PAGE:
4. Your company may get interest from companies and universities.
5. Your company may get to collaborate with a university.

While I don't advocate patents on mathematical ideas (since that allows patent holders to prevent others from using mathematics, which is a very bad idea), in your situation, this may be to your benefit. If you enjoy this kind of thing, have you though about doing a PhD?

C Rose
Sunday, February 1, 2004

> In the US, I believe that it is possible
> to patent ideas such as yours

It is worth noting that patents are considered intellectual property, so any patentable idea would more than likely belong to the company.

Caliban Tiresias Darklock
Sunday, February 1, 2004

Maybe you could talk this over with a professor at a local university who works on database stuff?

Warren Henning
Sunday, February 1, 2004

If your boss wants to patent the ideas / algorithms he'll need to disclose most of the valuable IP anyways.  After that's happened, the incremental effect of a paper is minimal.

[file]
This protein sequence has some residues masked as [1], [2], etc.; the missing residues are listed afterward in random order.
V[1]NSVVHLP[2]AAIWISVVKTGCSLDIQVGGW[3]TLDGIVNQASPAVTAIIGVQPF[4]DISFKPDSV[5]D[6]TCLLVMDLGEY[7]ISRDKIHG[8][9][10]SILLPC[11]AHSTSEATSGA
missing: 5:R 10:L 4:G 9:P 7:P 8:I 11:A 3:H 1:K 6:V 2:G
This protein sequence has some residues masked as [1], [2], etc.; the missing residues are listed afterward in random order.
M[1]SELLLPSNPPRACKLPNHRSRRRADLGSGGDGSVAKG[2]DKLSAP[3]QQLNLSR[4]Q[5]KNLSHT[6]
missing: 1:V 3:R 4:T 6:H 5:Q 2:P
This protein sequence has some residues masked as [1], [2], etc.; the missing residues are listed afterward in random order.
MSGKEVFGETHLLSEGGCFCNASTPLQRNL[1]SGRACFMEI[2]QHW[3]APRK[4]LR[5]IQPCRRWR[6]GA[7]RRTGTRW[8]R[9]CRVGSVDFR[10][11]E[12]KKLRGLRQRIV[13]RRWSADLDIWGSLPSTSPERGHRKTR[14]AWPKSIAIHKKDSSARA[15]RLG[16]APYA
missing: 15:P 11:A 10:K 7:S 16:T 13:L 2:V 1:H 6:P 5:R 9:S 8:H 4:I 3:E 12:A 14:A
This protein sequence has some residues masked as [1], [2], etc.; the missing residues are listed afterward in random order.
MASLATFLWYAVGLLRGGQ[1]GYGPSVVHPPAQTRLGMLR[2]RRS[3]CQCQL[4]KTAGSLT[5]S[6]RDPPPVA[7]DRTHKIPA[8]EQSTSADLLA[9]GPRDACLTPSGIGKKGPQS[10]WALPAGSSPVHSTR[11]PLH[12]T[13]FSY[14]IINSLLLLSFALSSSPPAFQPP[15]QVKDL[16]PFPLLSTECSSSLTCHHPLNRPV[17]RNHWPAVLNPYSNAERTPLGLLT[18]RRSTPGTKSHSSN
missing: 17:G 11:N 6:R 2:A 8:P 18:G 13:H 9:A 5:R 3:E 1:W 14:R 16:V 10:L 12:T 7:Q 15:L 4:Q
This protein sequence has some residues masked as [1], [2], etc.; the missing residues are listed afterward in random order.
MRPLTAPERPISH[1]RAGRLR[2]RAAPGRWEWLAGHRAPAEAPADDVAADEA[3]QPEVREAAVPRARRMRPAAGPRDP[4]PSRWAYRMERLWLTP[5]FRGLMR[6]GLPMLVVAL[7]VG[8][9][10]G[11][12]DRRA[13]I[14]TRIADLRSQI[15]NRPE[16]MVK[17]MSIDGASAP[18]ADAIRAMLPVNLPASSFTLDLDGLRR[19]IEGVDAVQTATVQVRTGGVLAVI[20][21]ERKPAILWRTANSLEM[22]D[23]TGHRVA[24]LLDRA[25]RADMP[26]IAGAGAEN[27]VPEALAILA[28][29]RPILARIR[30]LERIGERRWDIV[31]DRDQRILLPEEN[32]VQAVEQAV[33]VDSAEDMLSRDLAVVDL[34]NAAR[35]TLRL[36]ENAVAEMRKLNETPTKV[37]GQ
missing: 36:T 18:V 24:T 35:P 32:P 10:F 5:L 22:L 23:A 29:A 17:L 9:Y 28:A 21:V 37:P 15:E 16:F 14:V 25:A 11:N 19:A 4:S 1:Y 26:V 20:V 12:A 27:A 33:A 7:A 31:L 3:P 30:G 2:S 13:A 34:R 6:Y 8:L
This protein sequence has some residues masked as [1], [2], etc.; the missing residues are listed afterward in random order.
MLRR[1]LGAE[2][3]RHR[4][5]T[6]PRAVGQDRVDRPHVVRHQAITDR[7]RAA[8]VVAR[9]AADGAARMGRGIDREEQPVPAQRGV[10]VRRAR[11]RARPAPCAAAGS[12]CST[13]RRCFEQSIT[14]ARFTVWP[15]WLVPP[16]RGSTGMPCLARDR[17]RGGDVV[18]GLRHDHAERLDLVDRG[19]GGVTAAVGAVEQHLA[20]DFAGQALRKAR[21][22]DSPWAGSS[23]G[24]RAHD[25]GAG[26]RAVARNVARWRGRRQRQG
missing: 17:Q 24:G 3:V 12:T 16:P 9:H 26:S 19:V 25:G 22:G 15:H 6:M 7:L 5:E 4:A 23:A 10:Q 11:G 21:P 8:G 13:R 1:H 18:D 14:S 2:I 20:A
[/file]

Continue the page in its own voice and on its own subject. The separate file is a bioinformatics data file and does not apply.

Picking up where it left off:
I'd convince the boss to patent the algorithms,  then once he's done, sell him on the 'prestige' of getting the company's work published.

Sunday, February 1, 2004

I don't know how it works in the US, but here in France, as long as you have designed something on company time, those ideas don't belong to you, but to the company who paid for them.

The contrary would be like paying a scientist to come up with a new drug only to have him leave and build his own shop when he got the formula right.

As sad as it can be, the product of your work belongs to the one who bought it. :)

Renaud Martinon
Monday, February 2, 2004

While I understand the company owns your ideas, I have problems understanding how are the creative people rewarded to bring new ideas to the table. You can't just expect somebody to give the company a very lucrative idea and get nothing in return.